This "insight" delivers an additional layer of emotionally rich meaning to the reader.
But accomplishing this magic places an additional burden on the author.
The thoughts and feelings, as well as the actions of the characters, must be "realistic" - meaning, "lifelike" or true to life.
This requires a little technique...
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3. How to create realistic fiction?
For the reader to experience this "fiction", the story must seem "real" or "realistic" to the reader.
There are two sides to this "reality".
The writer agrees to provide believable fiction and the reader agrees to believe in that fiction.
In this way we have a sort of contract, an agreement, between the writer and the reader.
This unwritten "contract" is a vital component in the writer/reader relationship and is the cornerstone upon which the whole fiction writing/reading magic act relies.
And although this is a two-way contract the impetus to perform is upon the writer; the reader only agrees to provide the willing suspension of disbelief as long as the write provides fiction that is realistic.
At the moment the fiction becomes un-realistic the reader withdraws his/her suspension of disbelief.
The bulk of the reality of the fiction is conveyed in the emotions and thoughts of the characters.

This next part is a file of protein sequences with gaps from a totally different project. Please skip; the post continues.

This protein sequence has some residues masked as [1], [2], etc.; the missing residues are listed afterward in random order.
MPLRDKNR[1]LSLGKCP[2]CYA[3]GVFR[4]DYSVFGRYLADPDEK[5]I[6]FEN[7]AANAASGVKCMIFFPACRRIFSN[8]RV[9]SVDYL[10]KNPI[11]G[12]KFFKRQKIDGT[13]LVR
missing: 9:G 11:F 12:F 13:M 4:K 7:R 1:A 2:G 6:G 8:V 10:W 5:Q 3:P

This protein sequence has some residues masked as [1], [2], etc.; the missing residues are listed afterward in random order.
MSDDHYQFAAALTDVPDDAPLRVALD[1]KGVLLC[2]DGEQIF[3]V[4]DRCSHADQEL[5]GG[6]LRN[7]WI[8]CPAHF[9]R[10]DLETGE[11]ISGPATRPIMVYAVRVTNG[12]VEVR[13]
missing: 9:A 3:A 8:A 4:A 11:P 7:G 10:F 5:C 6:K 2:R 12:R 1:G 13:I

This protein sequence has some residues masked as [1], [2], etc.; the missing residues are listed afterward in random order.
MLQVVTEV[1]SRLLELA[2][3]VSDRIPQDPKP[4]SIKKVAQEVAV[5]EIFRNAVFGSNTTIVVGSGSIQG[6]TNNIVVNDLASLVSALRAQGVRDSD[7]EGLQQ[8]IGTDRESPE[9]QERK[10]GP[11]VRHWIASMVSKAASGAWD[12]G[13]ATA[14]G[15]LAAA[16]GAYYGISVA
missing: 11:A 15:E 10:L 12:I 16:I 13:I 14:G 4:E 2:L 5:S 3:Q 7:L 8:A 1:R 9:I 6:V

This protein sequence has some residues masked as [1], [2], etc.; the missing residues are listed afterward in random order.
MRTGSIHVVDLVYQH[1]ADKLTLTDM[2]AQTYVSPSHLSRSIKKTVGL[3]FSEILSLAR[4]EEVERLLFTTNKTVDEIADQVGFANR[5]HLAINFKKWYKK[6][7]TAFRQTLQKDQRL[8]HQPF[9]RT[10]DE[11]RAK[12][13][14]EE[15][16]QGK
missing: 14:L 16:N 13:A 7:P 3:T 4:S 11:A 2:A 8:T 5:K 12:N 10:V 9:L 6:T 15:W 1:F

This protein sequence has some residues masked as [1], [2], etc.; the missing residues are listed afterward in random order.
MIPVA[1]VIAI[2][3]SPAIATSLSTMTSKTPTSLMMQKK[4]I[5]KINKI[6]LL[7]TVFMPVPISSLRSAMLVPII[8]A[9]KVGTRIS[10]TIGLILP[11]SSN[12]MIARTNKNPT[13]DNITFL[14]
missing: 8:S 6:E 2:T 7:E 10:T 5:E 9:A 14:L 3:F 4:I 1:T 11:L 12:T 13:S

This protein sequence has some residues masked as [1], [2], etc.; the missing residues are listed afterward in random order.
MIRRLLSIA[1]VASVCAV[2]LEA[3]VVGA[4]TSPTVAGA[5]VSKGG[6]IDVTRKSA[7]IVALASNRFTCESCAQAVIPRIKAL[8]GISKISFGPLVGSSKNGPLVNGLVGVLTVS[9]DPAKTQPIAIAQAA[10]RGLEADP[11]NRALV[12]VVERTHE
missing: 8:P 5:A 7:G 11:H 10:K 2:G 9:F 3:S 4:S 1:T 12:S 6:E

How does the writer determine what the characters would "think" or "feel" about what happens to them?
This is accomplished via a writer's technique.
The technique involves the writer assuming the viewpoint, the identity, of each character he/she is writing about.
What that means is "mentally" becoming the character. It's like being an actor on a stage or in a movie. But unlike an actor who only needs to read the lines and take "direction" from the director; the writer must become the director, actor and playwright, all at the same time.
Sounds complicated. But it's really not.
Presuming, of course, that the writer understands and can competently execute the principles of storytelling in the first place.
If, on the other hand, the writer does not understand the basics of:
a.) what a story is,
b.) how a story works, and
c.) why it works the way it does,
Then no amount of discussion or instruction in the finer points of realistic fiction will make any sense.
Fiction that is realistic compels the reader to experience the story "as though" the characters and events were real and happening to him/her.
And simply put, the reader can only experience what the writer experienced when he/she wrote the scene.
So, to the degree that the writer was being and experiencing what the character felt when they wrote the scene then the reader will be able to experience being the character when they read that scene.
Writing realistic fiction simply requires that the writer experience realistically his fiction as he/she creates it.
If we cry, when we write it, chances are that our readers will cry, when they read it. That's realistic fiction.
Richard A. McCullough